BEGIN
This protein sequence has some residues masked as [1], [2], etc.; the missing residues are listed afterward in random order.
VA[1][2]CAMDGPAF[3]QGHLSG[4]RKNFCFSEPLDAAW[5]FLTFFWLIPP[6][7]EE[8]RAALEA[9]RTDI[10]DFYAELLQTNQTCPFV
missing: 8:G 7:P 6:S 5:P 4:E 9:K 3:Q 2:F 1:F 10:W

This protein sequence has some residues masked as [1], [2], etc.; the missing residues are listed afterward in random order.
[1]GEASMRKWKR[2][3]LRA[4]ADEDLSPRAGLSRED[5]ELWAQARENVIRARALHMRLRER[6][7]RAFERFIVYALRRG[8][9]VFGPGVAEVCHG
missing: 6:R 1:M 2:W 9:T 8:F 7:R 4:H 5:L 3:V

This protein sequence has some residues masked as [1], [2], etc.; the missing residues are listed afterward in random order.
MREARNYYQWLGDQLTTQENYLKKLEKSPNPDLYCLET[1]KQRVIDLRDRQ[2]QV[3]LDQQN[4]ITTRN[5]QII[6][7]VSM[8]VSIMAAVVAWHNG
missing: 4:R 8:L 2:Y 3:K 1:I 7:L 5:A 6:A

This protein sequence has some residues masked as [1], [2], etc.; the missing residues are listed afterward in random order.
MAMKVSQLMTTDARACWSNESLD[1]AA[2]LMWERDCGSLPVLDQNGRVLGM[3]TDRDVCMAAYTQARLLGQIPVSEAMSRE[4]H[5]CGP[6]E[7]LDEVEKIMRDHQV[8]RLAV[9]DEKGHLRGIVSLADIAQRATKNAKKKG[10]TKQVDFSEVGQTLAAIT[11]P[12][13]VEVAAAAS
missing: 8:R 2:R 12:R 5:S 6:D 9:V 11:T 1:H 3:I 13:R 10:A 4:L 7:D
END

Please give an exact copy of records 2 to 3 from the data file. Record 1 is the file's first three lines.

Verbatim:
This protein sequence has some residues masked as [1], [2], etc.; the missing residues are listed afterward in random order.
[1]GEASMRKWKR[2][3]LRA[4]ADEDLSPRAGLSRED[5]ELWAQARENVIRARALHMRLRER[6][7]RAFERFIVYALRRG[8][9]VFGPGVAEVCHG
missing: 6:R 1:M 2:W 9:T 8:F 7:R 4:H 5:L 3:V

This protein sequence has some residues masked as [1], [2], etc.; the missing residues are listed afterward in random order.
MREARNYYQWLGDQLTTQENYLKKLEKSPNPDLYCLET[1]KQRVIDLRDRQ[2]QV[3]LDQQN[4]ITTRN[5]QII[6][7]VSM[8]VSIMAAVVAWHNG
missing: 4:R 8:L 2:Y 3:K 1:I 7:L 5:A 6:A